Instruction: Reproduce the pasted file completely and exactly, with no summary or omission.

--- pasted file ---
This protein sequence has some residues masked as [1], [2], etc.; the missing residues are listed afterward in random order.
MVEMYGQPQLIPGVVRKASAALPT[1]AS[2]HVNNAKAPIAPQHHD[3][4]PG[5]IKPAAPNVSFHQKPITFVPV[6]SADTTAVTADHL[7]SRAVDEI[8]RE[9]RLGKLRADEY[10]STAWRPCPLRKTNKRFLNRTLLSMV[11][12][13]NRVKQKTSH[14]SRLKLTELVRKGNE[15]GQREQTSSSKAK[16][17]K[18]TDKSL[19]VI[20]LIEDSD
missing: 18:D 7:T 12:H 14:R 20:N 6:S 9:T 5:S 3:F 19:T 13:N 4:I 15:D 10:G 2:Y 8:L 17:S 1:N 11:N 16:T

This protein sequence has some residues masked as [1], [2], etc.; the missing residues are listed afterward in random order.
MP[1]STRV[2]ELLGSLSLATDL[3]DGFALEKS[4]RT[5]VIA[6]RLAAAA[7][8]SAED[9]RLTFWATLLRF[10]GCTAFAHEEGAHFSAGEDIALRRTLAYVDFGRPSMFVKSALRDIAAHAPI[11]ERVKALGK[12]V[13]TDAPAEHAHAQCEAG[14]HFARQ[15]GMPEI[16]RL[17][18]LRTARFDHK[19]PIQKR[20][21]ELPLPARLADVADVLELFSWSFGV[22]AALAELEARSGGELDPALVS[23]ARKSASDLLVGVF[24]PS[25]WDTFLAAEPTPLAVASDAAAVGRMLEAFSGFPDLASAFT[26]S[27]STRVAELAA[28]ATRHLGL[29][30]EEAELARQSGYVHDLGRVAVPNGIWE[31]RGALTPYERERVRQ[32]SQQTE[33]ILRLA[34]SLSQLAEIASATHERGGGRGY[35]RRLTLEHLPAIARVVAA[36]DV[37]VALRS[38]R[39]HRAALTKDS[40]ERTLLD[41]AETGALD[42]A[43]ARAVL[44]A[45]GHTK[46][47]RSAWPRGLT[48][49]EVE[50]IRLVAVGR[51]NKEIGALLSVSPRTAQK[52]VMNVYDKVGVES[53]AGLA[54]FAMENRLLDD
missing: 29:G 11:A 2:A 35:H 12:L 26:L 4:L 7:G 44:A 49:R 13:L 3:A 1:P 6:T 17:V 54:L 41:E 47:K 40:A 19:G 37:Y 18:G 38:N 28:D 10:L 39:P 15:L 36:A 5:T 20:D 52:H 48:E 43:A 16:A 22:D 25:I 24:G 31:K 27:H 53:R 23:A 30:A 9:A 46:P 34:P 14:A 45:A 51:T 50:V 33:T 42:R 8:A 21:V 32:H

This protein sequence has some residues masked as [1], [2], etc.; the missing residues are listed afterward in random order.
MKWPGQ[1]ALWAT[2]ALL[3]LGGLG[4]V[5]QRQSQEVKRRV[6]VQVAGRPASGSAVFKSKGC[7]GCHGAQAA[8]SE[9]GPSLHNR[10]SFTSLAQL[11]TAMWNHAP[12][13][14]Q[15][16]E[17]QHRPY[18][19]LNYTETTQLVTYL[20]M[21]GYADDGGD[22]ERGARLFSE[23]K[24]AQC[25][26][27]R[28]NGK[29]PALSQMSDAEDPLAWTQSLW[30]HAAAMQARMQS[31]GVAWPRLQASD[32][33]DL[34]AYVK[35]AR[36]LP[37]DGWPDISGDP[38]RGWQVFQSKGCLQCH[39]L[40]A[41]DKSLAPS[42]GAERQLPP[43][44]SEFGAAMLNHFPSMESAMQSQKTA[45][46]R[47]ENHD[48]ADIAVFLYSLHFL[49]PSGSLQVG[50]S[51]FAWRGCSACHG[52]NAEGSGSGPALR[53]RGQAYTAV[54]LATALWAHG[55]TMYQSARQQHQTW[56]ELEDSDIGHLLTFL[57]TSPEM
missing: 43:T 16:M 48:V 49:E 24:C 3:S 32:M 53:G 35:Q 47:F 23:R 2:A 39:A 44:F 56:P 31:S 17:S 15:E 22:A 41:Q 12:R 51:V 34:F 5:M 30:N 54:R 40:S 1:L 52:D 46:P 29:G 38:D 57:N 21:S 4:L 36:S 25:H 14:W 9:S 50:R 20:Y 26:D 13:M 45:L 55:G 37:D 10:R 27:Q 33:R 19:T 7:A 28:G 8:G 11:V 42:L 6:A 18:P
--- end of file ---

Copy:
This protein sequence has some residues masked as [1], [2], etc.; the missing residues are listed afterward in random order.
MVEMYGQPQLIPGVVRKASAALPT[1]AS[2]HVNNAKAPIAPQHHD[3][4]PG[5]IKPAAPNVSFHQKPITFVPV[6]SADTTAVTADHL[7]SRAVDEI[8]RE[9]RLGKLRADEY[10]STAWRPCPLRKTNKRFLNRTLLSMV[11][12][13]NRVKQKTSH[14]SRLKLTELVRKGNE[15]GQREQTSSSKAK[16][17]K[18]TDKSL[19]VI[20]LIEDSD
missing: 18:D 7:T 12:H 14:R 20:N 6:S 9:T 5:S 3:F 19:T 13:N 4:I 15:D 10:G 2:Y 8:L 17:S 1:N 11:N 16:T

This protein sequence has some residues masked as [1], [2], etc.; the missing residues are listed afterward in random order.
MP[1]STRV[2]ELLGSLSLATDL[3]DGFALEKS[4]RT[5]VIA[6]RLAAAA[7][8]SAED[9]RLTFWATLLRF[10]GCTAFAHEEGAHFSAGEDIALRRTLAYVDFGRPSMFVKSALRDIAAHAPI[11]ERVKALGK[12]V[13]TDAPAEHAHAQCEAG[14]HFARQ[15]GMPEI[16]RL[17][18]LRTARFDHK[19]PIQKR[20][21]ELPLPARLADVADVLELFSWSFGV[22]AALAELEARSGGELDPALVS[23]ARKSASDLLVGVF[24]PS[25]WDTFLAAEPTPLAVASDAAAVGRMLEAFSGFPDLASAFT[26]S[27]STRVAELAA[28]ATRHLGL[29][30]EEAELARQSGYVHDLGRVAVPNGIWE[31]RGALTPYERERVRQ[32]SQQTE[33]ILRLA[34]SLSQLAEIASATHERGGGRGY[35]RRLTLEHLPAIARVVAA[36]DV[37]VALRS[38]R[39]HRAALTKDS[40]ERTLLD[41]AETGALD[42]A[43]ARAVL[44]A[45]GHTK[46][47]RSAWPRGLT[48][49]EVE[50]IRLVAVGR[51]NKEIGALLSVSPRTAQK[52]VMNVYDKVGVES[53]AGLA[54]FAMENRLLDD
missing: 29:G 11:A 2:A 35:H 12:L 26:L 4:L 7:G 44:A 49:R 13:L 3:A 1:P 6:T 17:V 54:L 41:E 47:K 40:A 19:G 37:Y 18:G 38:N 28:D 10:L 39:P 15:L 36:A 5:T 20:D 52:H 48:E 43:A 16:A 22:D 25:I 24:G 31:K 27:H 53:R 23:A 30:A 9:A 46:P 34:P 14:A 45:A 51:T 50:V 33:T 42:R 8:A 21:V 32:H

This protein sequence has some residues masked as [1], [2], etc.; the missing residues are listed afterward in random order.
MKWPGQ[1]ALWAT[2]ALL[3]LGGLG[4]V[5]QRQSQEVKRRV[6]VQVAGRPASGSAVFKSKGC[7]GCHGAQAA[8]SE[9]GPSLHNR[10]SFTSLAQL[11]TAMWNHAP[12][13][14]Q[15][16]E[17]QHRPY[18][19]LNYTETTQLVTYL[20]M[21]GYADDGGD[22]ERGARLFSE[23]K[24]AQC[25][26][27]R[28]NGK[29]PALSQMSDAEDPLAWTQSLW[30]HAAAMQARMQS[31]GVAWPRLQASD[32][33]DL[34]AYVK[35]AR[36]LP[37]DGWPDISGDP[38]RGWQVFQSKGCLQCH[39]L[40]A[41]DKSLAPS[42]GAERQLPP[43][44]SEFGAAMLNHFPSMESAMQSQKTA[45][46]R[47]ENHD[48]ADIAVFLYSLHFL[49]PSGSLQVG[50]S[51]FAWRGCSACHG[52]NAEGSGSGPALR[53]RGQAYTAV[54]LATALWAHG[55]TMYQSARQQHQTW[56]ELEDSDIGHLLTFL[57]TSPEM
missing: 43:T 16:M 48:V 49:E 24:C 3:S 32:M 53:G 35:Q 47:F 23:R 2:A 39:A 44:F 56:P 31:S 17:S 15:E 22:A 41:Q 12:R 51:V 34:F 5:M 30:N 54:R 40:S 1:L 52:D 46:P 29:G 38:D 57:N 21:S 4:L 36:S 25:H 14:W 9:S 50:R 20:Y 26:D 13:M 45:L 55:G 37:D 10:R 27:Q 33:R 19:T 7:A 28:G 8:G 11:V 42:L 6:A 18:P